NUI Galway genome editing study throws up new insights
14 February 2018
NUIG researchers identify a new function for the gene centrobin that could help understand developmental disorders that affect multiple organs in the body
The primary cilium on a cultured human retinal cell. The cell’s nucleus is stained blue and the cilium is red at its base and green in the extended antenna-like portion, the axoneme
Researchers at NUI Galway have identified a new function for the gene centrobin that could help understand developmental disorders that affect multiple organs in the body.
The study, carried out by researchers from the Centre for Chromosome Biology at NUI Galway, has uncovered a new function for a gene called centrobin that implicates it in human health, with potential roles in the developing heart, kidney and eye, as well as in cancer. The study was published in the prestigious ‘Journal of Cell Biology’.
Primary cilium detects signals from outside the cell
Most cell types in the body carry an antenna-like structure called the primary cilium that detects signals from outside the cell, such as specific molecules or fluid flows. Problems with primary cilia lead to developmental disorders that affect multiple organs in the body, including the kidney, eye, brain and heart.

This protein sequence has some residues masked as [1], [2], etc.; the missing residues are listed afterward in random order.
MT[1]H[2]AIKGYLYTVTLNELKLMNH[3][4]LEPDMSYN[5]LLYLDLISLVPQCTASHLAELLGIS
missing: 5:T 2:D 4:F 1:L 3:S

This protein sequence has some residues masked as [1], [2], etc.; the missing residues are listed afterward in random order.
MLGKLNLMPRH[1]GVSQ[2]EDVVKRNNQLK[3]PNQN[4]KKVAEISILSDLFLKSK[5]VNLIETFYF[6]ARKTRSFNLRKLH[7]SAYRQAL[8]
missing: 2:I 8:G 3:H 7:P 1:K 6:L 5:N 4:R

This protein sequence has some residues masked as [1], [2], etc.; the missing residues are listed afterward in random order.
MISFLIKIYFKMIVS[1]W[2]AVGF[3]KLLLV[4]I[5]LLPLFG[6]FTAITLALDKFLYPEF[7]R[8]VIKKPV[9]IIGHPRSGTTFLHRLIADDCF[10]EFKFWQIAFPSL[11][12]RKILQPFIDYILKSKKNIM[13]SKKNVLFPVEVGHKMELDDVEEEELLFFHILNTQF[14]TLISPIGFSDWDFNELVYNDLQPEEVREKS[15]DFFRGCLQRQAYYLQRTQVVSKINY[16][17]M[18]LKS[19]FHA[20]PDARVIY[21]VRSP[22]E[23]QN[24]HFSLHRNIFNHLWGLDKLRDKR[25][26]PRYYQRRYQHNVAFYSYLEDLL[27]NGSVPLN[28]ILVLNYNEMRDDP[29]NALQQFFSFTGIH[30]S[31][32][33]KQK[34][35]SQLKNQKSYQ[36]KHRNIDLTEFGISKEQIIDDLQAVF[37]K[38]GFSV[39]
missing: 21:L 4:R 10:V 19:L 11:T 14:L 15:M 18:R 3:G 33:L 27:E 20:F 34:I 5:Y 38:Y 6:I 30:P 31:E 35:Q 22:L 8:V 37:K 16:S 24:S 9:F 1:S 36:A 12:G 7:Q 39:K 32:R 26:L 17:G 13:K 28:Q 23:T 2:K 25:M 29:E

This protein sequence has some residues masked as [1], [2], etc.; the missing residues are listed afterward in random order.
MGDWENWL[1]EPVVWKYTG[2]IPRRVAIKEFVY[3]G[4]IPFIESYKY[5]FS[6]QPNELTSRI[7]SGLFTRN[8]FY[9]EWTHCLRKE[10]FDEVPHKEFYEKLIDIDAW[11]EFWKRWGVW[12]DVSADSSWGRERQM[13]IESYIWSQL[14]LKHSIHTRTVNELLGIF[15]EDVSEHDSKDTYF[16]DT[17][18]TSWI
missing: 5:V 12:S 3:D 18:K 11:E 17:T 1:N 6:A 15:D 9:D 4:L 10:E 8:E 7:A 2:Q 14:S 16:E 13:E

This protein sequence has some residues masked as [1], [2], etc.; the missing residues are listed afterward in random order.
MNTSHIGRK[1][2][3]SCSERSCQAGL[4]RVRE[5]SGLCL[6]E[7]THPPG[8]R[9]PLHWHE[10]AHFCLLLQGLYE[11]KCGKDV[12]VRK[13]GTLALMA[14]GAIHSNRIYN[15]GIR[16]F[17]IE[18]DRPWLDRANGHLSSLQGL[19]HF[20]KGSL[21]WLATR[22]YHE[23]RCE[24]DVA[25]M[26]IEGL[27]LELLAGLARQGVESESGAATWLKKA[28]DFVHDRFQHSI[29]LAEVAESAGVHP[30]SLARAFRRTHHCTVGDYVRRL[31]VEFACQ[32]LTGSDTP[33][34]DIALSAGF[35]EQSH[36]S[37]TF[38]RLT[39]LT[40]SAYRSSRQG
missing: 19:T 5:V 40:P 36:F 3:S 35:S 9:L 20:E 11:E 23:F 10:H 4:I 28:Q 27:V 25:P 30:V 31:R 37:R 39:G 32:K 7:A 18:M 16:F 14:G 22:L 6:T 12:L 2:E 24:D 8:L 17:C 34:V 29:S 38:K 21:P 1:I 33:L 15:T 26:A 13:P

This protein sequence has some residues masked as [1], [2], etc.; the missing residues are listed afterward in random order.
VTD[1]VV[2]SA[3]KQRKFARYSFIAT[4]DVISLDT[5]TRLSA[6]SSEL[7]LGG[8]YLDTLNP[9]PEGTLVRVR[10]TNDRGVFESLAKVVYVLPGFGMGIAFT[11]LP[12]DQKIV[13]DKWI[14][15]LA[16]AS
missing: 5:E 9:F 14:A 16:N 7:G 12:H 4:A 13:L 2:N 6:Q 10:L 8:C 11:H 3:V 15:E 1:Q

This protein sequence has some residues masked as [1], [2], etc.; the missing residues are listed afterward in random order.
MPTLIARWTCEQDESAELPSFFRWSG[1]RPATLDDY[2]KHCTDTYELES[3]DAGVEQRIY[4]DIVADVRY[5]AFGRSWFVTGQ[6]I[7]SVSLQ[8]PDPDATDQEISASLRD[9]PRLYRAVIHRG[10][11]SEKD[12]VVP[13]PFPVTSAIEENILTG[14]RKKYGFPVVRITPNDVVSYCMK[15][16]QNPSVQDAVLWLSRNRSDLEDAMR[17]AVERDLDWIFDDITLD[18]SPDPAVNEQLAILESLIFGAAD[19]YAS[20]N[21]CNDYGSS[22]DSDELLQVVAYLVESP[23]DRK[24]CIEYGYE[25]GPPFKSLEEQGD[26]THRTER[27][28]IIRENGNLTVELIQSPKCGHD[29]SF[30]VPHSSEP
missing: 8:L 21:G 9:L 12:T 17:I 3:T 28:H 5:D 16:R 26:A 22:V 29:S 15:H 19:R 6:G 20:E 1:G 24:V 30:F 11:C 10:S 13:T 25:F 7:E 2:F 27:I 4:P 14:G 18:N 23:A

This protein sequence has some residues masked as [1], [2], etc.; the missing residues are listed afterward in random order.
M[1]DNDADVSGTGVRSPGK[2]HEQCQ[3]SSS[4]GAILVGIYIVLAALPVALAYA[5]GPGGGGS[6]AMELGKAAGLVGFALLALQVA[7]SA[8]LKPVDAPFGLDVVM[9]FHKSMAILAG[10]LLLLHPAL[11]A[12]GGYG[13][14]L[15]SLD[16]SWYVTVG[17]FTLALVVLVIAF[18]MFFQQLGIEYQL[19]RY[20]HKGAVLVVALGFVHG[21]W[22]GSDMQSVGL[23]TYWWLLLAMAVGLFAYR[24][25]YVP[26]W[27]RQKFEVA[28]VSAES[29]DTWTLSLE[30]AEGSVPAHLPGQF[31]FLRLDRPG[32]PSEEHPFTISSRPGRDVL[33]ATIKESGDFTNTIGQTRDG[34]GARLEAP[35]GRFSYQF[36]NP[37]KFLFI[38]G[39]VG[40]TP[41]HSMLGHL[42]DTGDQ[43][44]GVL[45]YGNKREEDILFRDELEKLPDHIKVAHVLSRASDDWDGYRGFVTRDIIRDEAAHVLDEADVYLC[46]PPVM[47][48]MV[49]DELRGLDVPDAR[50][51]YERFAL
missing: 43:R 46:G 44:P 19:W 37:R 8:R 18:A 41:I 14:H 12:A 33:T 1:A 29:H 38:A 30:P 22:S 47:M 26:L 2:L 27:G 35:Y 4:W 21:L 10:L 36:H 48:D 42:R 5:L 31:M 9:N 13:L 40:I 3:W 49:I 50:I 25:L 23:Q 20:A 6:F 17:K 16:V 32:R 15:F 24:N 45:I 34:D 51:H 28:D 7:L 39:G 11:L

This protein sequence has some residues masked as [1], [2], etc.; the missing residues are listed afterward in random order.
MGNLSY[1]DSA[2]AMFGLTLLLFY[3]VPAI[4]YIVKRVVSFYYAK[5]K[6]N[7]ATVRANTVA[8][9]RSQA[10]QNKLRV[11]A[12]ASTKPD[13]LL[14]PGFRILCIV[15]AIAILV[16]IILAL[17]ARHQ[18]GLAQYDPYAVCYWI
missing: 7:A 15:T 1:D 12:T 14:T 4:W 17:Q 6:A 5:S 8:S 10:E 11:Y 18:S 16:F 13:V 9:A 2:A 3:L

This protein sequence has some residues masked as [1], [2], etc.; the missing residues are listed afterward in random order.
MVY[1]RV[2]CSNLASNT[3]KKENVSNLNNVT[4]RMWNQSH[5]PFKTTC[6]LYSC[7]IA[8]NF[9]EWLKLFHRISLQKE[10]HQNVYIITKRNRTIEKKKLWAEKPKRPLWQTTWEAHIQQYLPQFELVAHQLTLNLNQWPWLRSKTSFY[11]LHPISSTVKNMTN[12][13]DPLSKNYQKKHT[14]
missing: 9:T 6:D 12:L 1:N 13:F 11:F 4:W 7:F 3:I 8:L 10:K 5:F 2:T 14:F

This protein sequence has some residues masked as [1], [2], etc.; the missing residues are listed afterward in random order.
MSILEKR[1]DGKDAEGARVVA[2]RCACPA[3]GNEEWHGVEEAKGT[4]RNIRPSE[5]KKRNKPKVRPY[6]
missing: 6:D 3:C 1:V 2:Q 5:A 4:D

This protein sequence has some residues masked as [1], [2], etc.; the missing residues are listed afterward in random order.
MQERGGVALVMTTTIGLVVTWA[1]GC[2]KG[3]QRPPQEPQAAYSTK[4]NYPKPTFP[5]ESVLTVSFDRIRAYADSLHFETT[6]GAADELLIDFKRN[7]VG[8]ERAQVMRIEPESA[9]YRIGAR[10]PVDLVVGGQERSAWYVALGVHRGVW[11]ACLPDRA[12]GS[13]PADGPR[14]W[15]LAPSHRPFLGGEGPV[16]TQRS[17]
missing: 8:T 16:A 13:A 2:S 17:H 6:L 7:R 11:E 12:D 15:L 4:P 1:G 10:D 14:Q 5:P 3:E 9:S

Changes to cells that occur in cancer can also involve primary cilia. In this study the NUI Galway researchers describe a new role in making primary cilia for a gene called centrobin.
The NUI Galway researchers used a technique of genome manipulation, CRISPR, to remove the gene centrobin from human cells, and found that cilium formation was blocked.
In collaboration with a group from the University of Ulm, Germany, they found that centrobin loss in zebrafish embryos caused developmental disorders that reflected ciliary problems, such as mis-positioning of the heart or the pancreas.
The study was directed by Professor Ciaran Morrison from the Centre for Chromosome Biology at NUI Galway, who said: “This work is exciting because it suggests that centrobin might play a new role in human health. Much remains to be discovered about how cilia work in the body and our identification of centrobin as a player in this process opens new possibilities for understanding primary cilia.”
The first author of the study was Dr Yetunde Adesanya Ogungbenro, a graduate of Dundalk IT who recently completed her PhD at NUI Galway with postgraduate funding from the Irish Research Council.
Other collaborators involved in the study included Imperial College London, and Mr Pierce Lalor and Professor Peter Dockery from NUI Galway’s Discipline of Anatomy.
To read the full study in Journal of Cell Biology, visit: http://jcb.rupress.org/content/early/2018/02/12/jcb.201706095